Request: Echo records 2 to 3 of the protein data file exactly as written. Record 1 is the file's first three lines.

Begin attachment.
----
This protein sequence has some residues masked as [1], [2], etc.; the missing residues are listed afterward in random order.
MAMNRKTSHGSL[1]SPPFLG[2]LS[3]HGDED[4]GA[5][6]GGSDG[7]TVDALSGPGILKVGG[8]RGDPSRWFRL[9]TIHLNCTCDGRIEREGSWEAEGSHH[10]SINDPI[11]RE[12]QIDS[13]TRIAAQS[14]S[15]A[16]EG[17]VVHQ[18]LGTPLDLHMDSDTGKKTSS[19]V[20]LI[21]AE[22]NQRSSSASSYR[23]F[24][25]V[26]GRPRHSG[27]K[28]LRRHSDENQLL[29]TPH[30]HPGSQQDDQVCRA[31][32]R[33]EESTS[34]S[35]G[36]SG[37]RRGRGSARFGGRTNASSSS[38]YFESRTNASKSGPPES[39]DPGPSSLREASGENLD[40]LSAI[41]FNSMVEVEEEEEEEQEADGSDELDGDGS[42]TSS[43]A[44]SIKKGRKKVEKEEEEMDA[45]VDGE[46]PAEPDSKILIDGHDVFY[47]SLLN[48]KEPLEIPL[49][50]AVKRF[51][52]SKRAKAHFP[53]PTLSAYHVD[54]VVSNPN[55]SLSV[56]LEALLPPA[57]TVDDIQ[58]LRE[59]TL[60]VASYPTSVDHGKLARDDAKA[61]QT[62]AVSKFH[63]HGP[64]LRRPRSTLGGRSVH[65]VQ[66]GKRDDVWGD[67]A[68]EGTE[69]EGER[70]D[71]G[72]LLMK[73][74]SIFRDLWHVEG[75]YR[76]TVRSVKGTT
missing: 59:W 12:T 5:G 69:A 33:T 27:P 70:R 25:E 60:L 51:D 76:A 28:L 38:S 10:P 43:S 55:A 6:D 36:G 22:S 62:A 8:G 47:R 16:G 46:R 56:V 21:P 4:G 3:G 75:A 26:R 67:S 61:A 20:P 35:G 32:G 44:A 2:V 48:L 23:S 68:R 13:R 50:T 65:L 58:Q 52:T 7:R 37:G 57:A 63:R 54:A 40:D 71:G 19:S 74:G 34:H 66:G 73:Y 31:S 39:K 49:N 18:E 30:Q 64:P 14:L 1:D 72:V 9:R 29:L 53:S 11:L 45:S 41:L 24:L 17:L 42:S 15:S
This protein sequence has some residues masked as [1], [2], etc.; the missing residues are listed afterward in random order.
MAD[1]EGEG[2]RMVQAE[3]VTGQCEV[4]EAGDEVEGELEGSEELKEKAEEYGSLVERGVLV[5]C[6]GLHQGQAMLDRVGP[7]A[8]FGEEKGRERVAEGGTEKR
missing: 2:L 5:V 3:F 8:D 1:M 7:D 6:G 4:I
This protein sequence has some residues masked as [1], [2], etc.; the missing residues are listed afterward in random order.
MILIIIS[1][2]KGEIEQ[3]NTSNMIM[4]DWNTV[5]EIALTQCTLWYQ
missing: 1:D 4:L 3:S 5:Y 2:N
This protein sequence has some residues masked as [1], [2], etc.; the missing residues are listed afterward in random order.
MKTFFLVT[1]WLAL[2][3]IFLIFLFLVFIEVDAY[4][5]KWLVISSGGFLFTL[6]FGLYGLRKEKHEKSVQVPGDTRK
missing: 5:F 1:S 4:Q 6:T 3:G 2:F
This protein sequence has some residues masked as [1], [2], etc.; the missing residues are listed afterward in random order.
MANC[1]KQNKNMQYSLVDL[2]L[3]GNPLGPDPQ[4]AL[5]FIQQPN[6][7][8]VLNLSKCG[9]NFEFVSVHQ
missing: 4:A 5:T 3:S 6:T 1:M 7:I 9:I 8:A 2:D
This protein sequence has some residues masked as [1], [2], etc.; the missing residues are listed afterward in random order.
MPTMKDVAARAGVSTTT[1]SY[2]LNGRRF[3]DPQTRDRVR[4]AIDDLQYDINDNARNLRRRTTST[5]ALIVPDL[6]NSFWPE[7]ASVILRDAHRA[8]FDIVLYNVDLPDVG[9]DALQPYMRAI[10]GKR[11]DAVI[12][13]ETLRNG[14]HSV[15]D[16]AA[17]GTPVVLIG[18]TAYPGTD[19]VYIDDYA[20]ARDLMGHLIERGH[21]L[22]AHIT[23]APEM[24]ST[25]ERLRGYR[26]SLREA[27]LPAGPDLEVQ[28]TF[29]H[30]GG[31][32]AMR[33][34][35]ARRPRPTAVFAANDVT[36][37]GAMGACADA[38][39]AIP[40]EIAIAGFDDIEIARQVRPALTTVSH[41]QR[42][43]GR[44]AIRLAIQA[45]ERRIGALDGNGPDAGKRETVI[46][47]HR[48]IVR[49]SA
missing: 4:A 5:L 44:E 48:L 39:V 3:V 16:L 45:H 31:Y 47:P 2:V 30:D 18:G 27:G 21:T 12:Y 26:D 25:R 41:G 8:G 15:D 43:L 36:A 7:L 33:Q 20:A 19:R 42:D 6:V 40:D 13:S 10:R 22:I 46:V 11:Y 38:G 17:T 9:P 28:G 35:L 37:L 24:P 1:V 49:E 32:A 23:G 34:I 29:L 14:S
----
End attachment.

This protein sequence has some residues masked as [1], [2], etc.; the missing residues are listed afterward in random order.
MAD[1]EGEG[2]RMVQAE[3]VTGQCEV[4]EAGDEVEGELEGSEELKEKAEEYGSLVERGVLV[5]C[6]GLHQGQAMLDRVGP[7]A[8]FGEEKGRERVAEGGTEKR
missing: 2:L 5:V 3:F 8:D 1:M 7:D 6:G 4:I
This protein sequence has some residues masked as [1], [2], etc.; the missing residues are listed afterward in random order.
MILIIIS[1][2]KGEIEQ[3]NTSNMIM[4]DWNTV[5]EIALTQCTLWYQ
missing: 1:D 4:L 3:S 5:Y 2:N